Canada now a ‘less-informed nation’: CBC cuts 657 jobs by Sam Smith For Metro
Apr 10, 2014
Source: Metro News
CBC, the nation’s sole public broadcaster, is losing 657 of its staff over the next two years and will no longer be pursuing national sports broadcasting rights.
CBC president and CEO Hubert Lacroix said the move is intended to make up for a $130 million funding shortfall caused in large part by the loss of their NHL broadcasting rights to Rogers, as well as a drop in ad revenue.
The exact number of staff in Vancouver being cut was unknown to Marc-Phillipe Laurin, president of the Canadian Media Guild at CBC, but he said it’s not as bad as other markets around the country.
Yet even so overall the damage will be felt.
“The impact is starting to be felt and soon the CBC will start systematically being dismantled by the simple fact the government is ignoring it and ignoring its importance,” Laurin said.
This is the third major downsize for CBC since 2009, Laurin said, adding up to more than 2,000 lost jobs in the past five years.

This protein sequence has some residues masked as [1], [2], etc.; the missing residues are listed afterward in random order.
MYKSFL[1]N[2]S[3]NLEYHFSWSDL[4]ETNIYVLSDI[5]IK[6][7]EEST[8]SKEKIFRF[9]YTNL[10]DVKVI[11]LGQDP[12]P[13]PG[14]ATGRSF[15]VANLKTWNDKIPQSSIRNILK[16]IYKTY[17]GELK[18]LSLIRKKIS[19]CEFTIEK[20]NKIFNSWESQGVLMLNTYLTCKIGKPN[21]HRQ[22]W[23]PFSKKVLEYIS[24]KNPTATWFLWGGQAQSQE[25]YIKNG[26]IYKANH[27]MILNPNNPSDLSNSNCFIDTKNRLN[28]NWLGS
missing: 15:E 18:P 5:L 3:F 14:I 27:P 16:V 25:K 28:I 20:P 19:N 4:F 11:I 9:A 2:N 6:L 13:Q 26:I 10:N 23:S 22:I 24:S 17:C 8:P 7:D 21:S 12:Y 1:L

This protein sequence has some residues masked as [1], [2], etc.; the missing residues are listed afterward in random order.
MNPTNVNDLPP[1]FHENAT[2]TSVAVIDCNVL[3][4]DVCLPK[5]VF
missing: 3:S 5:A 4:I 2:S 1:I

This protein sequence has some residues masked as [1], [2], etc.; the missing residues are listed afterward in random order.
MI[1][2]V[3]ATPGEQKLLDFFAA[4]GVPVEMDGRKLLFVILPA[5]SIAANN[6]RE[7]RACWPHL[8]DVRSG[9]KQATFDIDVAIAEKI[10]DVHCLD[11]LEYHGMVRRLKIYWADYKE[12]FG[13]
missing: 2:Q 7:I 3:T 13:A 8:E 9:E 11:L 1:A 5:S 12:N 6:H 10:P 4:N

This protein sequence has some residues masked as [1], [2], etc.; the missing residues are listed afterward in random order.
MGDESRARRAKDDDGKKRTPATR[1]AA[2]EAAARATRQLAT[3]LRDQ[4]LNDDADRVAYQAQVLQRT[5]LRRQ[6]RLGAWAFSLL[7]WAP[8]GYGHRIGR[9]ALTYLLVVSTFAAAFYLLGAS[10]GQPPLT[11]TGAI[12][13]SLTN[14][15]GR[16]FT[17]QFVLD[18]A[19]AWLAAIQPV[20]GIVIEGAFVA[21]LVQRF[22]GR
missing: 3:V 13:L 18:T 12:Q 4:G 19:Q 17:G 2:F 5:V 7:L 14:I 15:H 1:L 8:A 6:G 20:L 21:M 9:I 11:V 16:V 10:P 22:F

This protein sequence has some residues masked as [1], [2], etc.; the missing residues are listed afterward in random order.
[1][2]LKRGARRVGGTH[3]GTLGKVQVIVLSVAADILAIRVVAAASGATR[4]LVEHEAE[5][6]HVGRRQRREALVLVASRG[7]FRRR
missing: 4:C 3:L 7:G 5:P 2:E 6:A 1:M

All in all the cuts make for a less-informed public and a weaker watchdog, he added.
Addressing CBC staff Lacroix said CBC and Radio-Canada would no longer compete with private broadcasters for professional sports broadcasting rights.
“We will also cover fewer events and fewer sports,” he said. “In addition, our involvement in amateur sports will be reduced. We will only broadcast events that allow us to break even.”
The company will however commit to signature events such as the Olympics, but they will “approach these events in new ways.”
Planned expansion into London, Ontario was also cancelled.
Ian Morrison, spokesperson with the Friends of Canadian Broadcasting, said it’s all part of the federal government’s plan to bleed out the CBC.
“(Prime Minister Stephen) Harper knows public broadcasting is popular in this country, so instead of coming along and cutting the CBC’s aorta, it kind of gets an attack by a thousand cuts,” he said.
According to his calculations, it costs 9 cents per Canadian per day to subsidize CBC, an investment well worth it, in his opinion.
“If you go to Starbucks and take a good sip of your coffee that sip costs you more than subsidizing CBC,” he said.
© Metro News